McGrew v. Social Security Administration Commissioner

Filing 14

MEMORANDUM OPINION. Signed by Honorable James R. Marschewski on March 7, 2011. (lw)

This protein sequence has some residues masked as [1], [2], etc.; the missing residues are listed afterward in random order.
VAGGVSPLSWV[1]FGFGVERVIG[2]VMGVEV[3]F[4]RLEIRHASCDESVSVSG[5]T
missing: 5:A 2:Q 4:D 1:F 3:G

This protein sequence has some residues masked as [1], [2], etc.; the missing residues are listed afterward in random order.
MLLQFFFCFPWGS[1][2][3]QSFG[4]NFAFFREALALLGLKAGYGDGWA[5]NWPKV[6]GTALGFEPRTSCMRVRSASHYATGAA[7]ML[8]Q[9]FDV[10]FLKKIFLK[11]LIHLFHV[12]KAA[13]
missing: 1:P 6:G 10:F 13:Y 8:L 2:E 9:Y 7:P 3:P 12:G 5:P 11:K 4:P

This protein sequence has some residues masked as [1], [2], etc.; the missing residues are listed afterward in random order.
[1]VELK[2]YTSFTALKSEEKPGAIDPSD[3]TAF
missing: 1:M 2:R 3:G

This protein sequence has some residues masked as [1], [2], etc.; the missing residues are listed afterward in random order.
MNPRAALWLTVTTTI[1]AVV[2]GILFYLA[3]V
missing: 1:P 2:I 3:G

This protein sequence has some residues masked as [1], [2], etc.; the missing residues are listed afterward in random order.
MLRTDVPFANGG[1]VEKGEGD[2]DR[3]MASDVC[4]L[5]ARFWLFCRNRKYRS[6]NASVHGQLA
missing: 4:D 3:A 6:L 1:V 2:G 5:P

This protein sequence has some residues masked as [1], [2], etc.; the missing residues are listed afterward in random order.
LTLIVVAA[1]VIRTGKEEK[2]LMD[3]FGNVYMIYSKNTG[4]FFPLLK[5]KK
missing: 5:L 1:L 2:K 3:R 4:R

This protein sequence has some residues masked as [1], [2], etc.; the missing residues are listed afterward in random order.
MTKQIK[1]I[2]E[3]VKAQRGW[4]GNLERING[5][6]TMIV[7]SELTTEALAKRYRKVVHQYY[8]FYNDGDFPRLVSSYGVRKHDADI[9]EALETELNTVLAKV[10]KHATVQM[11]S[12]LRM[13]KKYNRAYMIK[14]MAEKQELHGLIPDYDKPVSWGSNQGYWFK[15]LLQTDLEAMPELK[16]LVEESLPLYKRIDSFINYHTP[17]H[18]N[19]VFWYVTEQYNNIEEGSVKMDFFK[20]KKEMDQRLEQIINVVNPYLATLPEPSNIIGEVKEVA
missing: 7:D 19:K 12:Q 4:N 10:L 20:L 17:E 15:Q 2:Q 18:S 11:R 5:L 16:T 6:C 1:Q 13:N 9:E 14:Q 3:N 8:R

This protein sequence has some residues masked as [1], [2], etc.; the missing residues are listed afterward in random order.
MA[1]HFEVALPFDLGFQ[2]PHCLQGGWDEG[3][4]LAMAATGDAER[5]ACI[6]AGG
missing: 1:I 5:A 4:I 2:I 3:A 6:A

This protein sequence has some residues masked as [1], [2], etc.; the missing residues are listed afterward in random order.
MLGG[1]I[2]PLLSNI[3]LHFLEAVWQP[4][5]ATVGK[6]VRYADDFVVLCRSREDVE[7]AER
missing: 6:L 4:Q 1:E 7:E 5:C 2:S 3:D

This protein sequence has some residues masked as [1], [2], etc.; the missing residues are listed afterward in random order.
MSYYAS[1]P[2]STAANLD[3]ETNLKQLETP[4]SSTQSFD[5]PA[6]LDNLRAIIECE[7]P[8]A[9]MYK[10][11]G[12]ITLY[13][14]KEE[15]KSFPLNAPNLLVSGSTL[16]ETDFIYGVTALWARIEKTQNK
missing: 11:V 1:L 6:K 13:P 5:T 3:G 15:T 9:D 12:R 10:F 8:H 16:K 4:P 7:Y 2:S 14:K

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McGrew v. Social Security Administration Commissioner Doc. 14 IN THE UNITED STATES DISTRICT COURT WESTERN DISTRICT OF ARKANSAS FORT SMITH DIVISION JAMES LORAN MCGREW v. Civil No. 10-2048 PLAINTIFF MICHAEL J. ASTRUE, Commissioner Social Security Administration MEMORANDUM OPINION DEFENDANT Plaintiff, James McGrew, brings this action under 42 U.S.C. 405(g), seeking judicial review of a decision of the Commissioner of Social Security Administration (Commissioner) denying his claim for a period of disability, disability insurance benefits ("DIB"), and supplemental security income ("SSI") under Titles II and XVI of the Social Security Act (hereinafter "the Act"), 42 U.S.C. 423(d)(1)(A), 1382c(a)(3)(A). In this judicial review, the court must determine whether there is substantial evidence in the administrative record to support the Commissioner's decision. See 42 U.S.C. 405(g). I. Procedural Background: The plaintiff filed his applications for DIB and SSI on March 5, 2007, alleging an onset date of October 2, 2006, due to pancreatitis, a gastrointestinal disorder, hypertension, and high cholesterol. Tr. 88-96, 110, 112-114, 118-119, 136, 141-142. An administrative hearing was held on September 25, 2008. Tr. 7-37. Plaintiff was present and represented by counsel. At the hearing, he indicated that he would be willing to adjust his onset date to the end of March 2007, to reflect that he had drawn unemployment benefits through that date. Tr. 11. AO72A (Rev. 8/82) At this time, plaintiff was 55 years of age and possessed a high school education. Tr. 15, 52, 115. He had past relevant work ("PRW") experience as a press operator. Tr. 111, 128-130. On November 19, 2008, the Administrative Law Judge ("ALJ") concluded that, although severe, plaintiff's gastrointestinal and/or pancreatic disorder and hypertension did not meet or equal any Appendix 1 listing. Tr. 47. The ALJ determined that plaintiff maintained the residual functional capacity ("RFC") to perform unskilled light work. Tr. 47-51. With the assistance of a vocational expert, the ALJ then found that plaintiff could perform work as a poultry deboner and laundry worker. Tr. 52. Plaintiff appealed this decision to the Appeals Council, but said request for review was denied on March 12, 2010. Tr. 1-3. Subsequently, plaintiff filed this action. ECF No. 1. This case is before the undersigned by consent of the parties. Both parties have filed appeal briefs, and the case is now ready for decision. ECF No. 12, 13. II. Applicable Law: This court's role is to determine whether the Commissioner's findings are supported by substantial evidence on the record as a whole. Cox v. Astrue, 495 F.3d 614, 617 (8th Cir. 2007). Substantial evidence is less than a preponderance, but enough that a reasonable mind would find it adequate to support the Commissioner's decision. Id. "Our review extends beyond examining the record to find substantial evidence in support of the ALJ's decision; we also consider evidence in the record that fairly detracts from that decision." Id. As long as there is substantial evidence in the record to support the Commissioner's decision, the court may not reverse the decision simply because substantial evidence exists in the record to support a contrary outcome, or because the court would have decided the case differently. Haley v. Massanari, 258 F.3d 742, 2 AO72A (Rev. 8/82) 747 (8th Cir. 2001). If we find it possible "to draw two inconsistent positions from the evidence, and one of those positions represents the Secretary's findings, we must affirm the decision of the Secretary." Cox, 495 F.3d at 617 (internal quotation and alteration omitted). It is well-established that a claimant for Social Security disability benefits has the burden of proving his disability by establishing a physical or mental disability that has lasted at least one year and that prevents him from engaging in any substantial gainful activity. Pearsall v. Massanari, 274 F.3d 1211, 1217 (8th Cir. 2001); see also 42 U.S.C. 423(d)(1)(A), 1382c(a)(3)(A). The Act defines "physical or mental impairment" as "an impairment that results from anatomical, physiological, or psychological abnormalities which are demonstrable by medically acceptable clinical and laboratory diagnostic techniques." 42 U.S.C. 423(d)(3), 1382(3)(c). A plaintiff must show that his disability, not simply his impairment, has lasted for at least twelve consecutive months. A. The Evaluation Process: The Commissioner's regulations require him to apply a five-step sequential evaluation process to each claim for disability benefits: (1) whether the claimant has ehngaged in substantial gainful activity since filing his or her claim; (2) whether the claimant has a severe physical and/or mental impairment or combination of impairments; (3) whether the impairment(s) meet or equal an impairment in the listings; (4) whether the impairment(s) prevent the claimant from doing past relevant work; and, (5) whether the claimant is able to perform other work in the national economy given his or her age, education, and experience. See 20 C.F.R. 404.1520(a)- (f)(2003). Only if the final stage is reached does the fact finder consider the plaintiff's age, education, and work experience in light of his or her residual functional 3 AO72A (Rev. 8/82) capacity. See McCoy v. Schweiker, 683 F.2d 1138, 1141-42 (8th Cir. 1982); 20 C .F.R. 404.1520, 416.920 (2003). III. Discussion: Of particular concern to the undersigned is the ALJ's RFC assessment. RFC is the most a person can do despite that person's limitations. 20 C.F.R. 404.1545(a)(1). "The ALJ determines a claimant's RFC based on all relevant evidence in the record, including medical records, observations of treating physicians and others, and the claimant's own descriptions of his or her limitations." Davidson v. Astrue, 578 F.3d 838, 844 (8th Cir. 2009); Eichelberger v. Barnhart, 390 F.3d 584, 591 (8th Cir. 2004); Guilliams v. Barnhart, 393 F.3d 798, 801 (8th Cir. 2005). However, the United States Court of Appeals for the Eighth Circuit has held that a "claimant's residual functional capacity is a medical question." Lauer v. Apfel, 245 F.3d 700, 704 (8th Cir. 2001). Therefore, an ALJ's determination concerning a claimant's RFC must be supported by medical evidence that addresses the claimant's ability to function in the workplace." Lewis v. Barnhart, 353 F.3d 642, 646 (8th Cir. 2003). In the present case, the medical evidence reveals that Plaintiff had been diagnosed with chronic pancreatitis and has been consistently treated for this impairment during the relevant time period. On August 15, 2008, Dr. Luc Balis, Plaintiff's treating physician, completed a medical source statement. Tr. 233-235. He indicated that Plaintiff suffered from chronic pancreatitis, which interfered with his ability to sit, stand, walk, lift, and carry and resulted in a moderate degree of pain. As such he indicated that Plaintiff could sit continuously for a maximum of 30 minutes and a total of less than one hour in an eight-hour workday; stand continuously for a maximum of 30 minutes for a total of one hour; walk continuously for a 4 AO72A (Rev. 8/82) maximum of 30 minutes for a total of one hour; and walk and stand combined for a total of two hours per day. Further, he concluded Plaintiff could continuously lift and carry one to five pounds and occasionally lift six to ten pounds, but never lift more than ten pounds. Dr. Balis also opined that Plaintiff could only occasional bend, squat, and reach overhead and never crawl, climb, stoop, crouch, and kneel. He was also limited to occasional exposure to noise. Dr. Balis noted that his assessment was based on laboratory findings, and that Plaintiff would need to take unscheduled breaks during an eight-hour day. He would also likely miss more than four days of work per month. Tr. 233-235. The ALJ, however, dismissed Dr. Balis' assessment, stating that it was inconsistent with the overall medical evidence. The only other RFC assessments contained within the file were prepared by nonexamining consultants who both concluded that Plaintiff's pancreatitis was non-severe. A review of the evidence clearly indicates that Plaintiff's pancreatitis more than minimally effected his ability to work. See Page v. Astrue, 484 F.3d 1040, 1043 (8th Cir.2007) (defining a severe impairment). Records show that Plaintiff sought out emergency treatment for stomach and abdominal pain, nausea, and vomiting, and followed-up with Dr. Balis on a six month schedule. He was also hospitalized for these symptoms on January 20, 2007, and August 5, 2007. Tr. 190200, 224-232. We note that the ALJ concluded that Plaintiff's pancreatitis/gastritis was a severe impairment. However, he then proceeded to determine and RFC without any medical evidence to indicate Plaintiff's limitations or abilities. Accordingly, given the fact that Plaintiff's impairment is severe and that the ALJ dismissed the only RFC assessment contained in the record, we believe remand is necessary to allow the ALJ to obtain an RFC assessment. See Lewis, 353 F.3d at 646. 5 AO72A (Rev. 8/82) The record is also unclear regarding the role alcohol consumption has played in Plaintiff's development of and suffrage from pancreatitis. There are several references to his history of alcohol abuse and to the fact that his pancreatitis was the result of alcohol abuse, but no records to indicate that he continued to consume excessive amounts of alcohol after his diagnosis of pancreatitis. One record indicates he had two beers with a meal on one occasion, while another reveals his report that he had stopped drinking beer all together by January 2007. Further, although ER doctors noted Plaintiff's history of alcohol abuse, Dr. Balis made no reference to Plaintiff's use of alcohol in his medical source statement dated August 2008. However, the ALJ rests much of his opinion on the fact that Plaintiff was an alcoholic and continued to abuse alcohol, in spite of being diagnosed with pancreatitis and being advised by doctors to stop drinking. Given that the record is not clear on this issue, we believe that the ALJ should have clarified this issue with Plaintiff's treating physician, Dr. Balis. Accordingly, on remand, the ALJ is directed to recontact Dr. Balis and to inquire as to Plaintiff's current alcohol status and whether the use of alcohol is a material factor in Plaintiff's disability. See Pettit v. Apfel, 218 F.3d 901, 903 (8th Cir. 2000) (claimant has initial burden of showing that alcoholism or drug use is not material to finding of disability; key factor is whether claimant would still be found disabled if she stopped using drugs and alcohol). IV. Conclusion: Accordingly, we conclude that the ALJ's decision is not supported by substantial evidence and should be reversed and remanded to the Commissioner for further consideration pursuant to sentence four of 42 U.S.C. 405(g). 6 AO72A (Rev. 8/82) DATED this 7th day of March 2011. /s/ J. Marschewski HON. JAMES R. MARSCHEWSKI CHIEF UNITED STATES MAGISTRATE JUDGE 7 AO72A (Rev. 8/82)